Paganistan: Notes from the Secret Commonwealth

In Which One Midwest Man-in-Black Confers, Converses & Otherwise Hob-Nobs with his Fellow Hob-Men (& -Women) Concerning the Sundry Ways of the Famed but Ill-Starred Tribe of Witches.

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Revolution at Harbor Creek High


high school Archives - JSTOR Daily


I lost a lot of high-school friends to the so-called Jesus Revolution.

We were all searching for Truth in those days. (It's a very high school kind of thing to do.) My identity as a pagan was already well-formed by then; I wanted nothing of their neo-con return to their parents' ways that they thought was so radical—there was nothing revolutionary about the Jesus revolution—or their embrace of feeling at the expense of thought.  Me, I wanted both.

(For the same reason, I'll never forgive Bob Dylan for his sometime embrace of Christian Fundamentalism. The attractions of Christianity I can well understand, but why choose the stupidest kind? Some betrayals are deeper than others.)

Those were my friend friends. My thinking friend I lost to yet another conversion. There's no Existentialist like a high-school Existentialist.

J__ was a self-taught intellectual. (It certainly had nothing to do with our high school curriculum.) He kept preaching at me (gods, I hate preaching) about the great German philosopher Nitchsky, and Frenchmen Ondry Giddy and Jean (rhymes with "bean")-Paul Sart (rhymes with "fart"). “Who put the 'stench' in Existentialism?” I kept teasing. J__ was not amused. Nor was he impressed with my observation—pagans being the People of the Long View—that fad philosophies come and go, “Existence precedes essence” being only the most recent, and certainly not the last, of that bandwagon parade. No, he thought that he'd found Truth.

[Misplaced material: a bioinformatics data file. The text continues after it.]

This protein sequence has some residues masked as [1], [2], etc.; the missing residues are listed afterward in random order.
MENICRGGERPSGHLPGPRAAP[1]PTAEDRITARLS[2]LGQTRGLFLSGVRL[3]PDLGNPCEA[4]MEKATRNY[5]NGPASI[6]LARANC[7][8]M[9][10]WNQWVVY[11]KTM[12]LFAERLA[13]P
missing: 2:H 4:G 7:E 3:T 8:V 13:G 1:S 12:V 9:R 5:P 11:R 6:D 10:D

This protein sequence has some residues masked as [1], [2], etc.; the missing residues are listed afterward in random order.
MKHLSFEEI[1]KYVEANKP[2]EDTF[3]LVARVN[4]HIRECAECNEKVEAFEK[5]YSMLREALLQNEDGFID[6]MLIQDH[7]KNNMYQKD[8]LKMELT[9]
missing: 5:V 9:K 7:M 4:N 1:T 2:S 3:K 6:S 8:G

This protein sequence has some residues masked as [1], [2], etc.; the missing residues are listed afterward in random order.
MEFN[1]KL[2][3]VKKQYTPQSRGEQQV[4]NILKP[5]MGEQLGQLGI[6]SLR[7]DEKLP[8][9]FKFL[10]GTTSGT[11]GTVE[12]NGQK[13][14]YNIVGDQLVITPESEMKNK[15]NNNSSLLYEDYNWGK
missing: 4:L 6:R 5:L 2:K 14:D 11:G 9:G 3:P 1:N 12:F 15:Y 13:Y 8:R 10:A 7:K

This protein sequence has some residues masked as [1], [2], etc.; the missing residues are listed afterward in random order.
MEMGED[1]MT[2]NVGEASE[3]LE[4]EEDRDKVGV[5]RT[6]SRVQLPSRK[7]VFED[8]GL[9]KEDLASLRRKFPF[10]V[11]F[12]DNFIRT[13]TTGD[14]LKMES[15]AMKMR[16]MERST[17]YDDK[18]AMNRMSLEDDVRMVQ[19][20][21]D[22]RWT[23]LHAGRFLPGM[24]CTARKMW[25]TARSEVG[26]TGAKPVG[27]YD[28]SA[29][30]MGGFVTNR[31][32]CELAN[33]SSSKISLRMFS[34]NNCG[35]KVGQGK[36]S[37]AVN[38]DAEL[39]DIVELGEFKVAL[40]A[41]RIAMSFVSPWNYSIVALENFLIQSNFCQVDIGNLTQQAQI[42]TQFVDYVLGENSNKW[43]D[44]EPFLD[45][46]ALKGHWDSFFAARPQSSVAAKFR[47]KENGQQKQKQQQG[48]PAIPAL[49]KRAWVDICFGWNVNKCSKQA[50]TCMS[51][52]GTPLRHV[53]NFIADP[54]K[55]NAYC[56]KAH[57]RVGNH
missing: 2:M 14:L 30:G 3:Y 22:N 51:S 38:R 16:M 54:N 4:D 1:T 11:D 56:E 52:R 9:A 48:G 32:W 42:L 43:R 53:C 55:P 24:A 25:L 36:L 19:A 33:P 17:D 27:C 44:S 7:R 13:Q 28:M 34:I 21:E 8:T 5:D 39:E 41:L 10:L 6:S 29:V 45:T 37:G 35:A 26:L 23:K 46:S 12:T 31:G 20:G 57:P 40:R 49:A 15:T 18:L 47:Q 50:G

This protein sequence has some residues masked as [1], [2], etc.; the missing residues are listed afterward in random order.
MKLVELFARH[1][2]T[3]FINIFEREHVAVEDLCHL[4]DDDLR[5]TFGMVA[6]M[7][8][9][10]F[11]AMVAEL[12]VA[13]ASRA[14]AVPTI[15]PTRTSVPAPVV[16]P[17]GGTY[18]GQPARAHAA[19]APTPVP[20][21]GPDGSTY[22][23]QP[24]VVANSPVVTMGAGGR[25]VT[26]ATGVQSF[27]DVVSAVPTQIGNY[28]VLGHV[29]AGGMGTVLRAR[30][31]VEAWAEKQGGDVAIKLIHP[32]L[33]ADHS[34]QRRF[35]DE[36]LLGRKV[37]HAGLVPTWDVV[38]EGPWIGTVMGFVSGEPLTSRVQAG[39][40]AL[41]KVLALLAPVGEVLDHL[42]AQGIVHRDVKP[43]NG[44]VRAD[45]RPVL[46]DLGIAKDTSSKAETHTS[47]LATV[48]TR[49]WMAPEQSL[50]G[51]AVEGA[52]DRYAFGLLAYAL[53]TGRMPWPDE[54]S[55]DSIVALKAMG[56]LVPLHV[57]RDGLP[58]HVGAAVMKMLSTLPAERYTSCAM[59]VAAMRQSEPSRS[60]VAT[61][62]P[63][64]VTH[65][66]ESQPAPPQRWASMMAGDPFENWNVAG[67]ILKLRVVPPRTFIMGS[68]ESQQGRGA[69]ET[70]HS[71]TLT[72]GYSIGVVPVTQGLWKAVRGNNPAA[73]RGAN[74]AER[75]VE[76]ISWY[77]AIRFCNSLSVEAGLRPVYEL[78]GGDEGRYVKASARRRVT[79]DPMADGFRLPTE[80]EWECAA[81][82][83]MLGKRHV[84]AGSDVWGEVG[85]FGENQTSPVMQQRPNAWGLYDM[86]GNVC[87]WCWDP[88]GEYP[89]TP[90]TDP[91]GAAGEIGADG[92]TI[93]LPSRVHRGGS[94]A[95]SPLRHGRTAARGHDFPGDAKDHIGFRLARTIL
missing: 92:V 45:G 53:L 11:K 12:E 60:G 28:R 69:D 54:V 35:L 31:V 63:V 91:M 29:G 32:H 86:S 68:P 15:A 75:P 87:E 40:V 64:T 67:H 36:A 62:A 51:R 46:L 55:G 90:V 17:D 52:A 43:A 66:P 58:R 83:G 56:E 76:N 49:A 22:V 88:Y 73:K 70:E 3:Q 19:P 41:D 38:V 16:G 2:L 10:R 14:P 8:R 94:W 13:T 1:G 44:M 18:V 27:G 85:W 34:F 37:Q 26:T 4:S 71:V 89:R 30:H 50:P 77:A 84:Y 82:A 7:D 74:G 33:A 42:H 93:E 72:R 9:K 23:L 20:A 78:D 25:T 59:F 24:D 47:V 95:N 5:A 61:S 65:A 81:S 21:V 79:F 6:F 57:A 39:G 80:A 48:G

(Eventually, the need for community won out over conviction, and J__ went crawling back to his natal Evangelicalism. So time makes cowards of us all.)

So in those days, I was a pagan alone. The lake, the woods, and the deer in the woods pulled me through, as they always have, but my post-high school life became a quest for my People.

Not Truth, then, for me, but the True.

In time, I was to find them, find you, find us: the True, the Original People.

Auntie Em, there's no place like home.



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Poet, scholar and storyteller Steven Posch was raised in the hardwood forests of western Pennsylvania by white-tailed deer. (That's the story, anyway.) He emigrated to Paganistan in 1979 and by sheer dint of personality has become one of Lake Country's foremost men-in-black. He is current keeper of the Minnesota Ooser.


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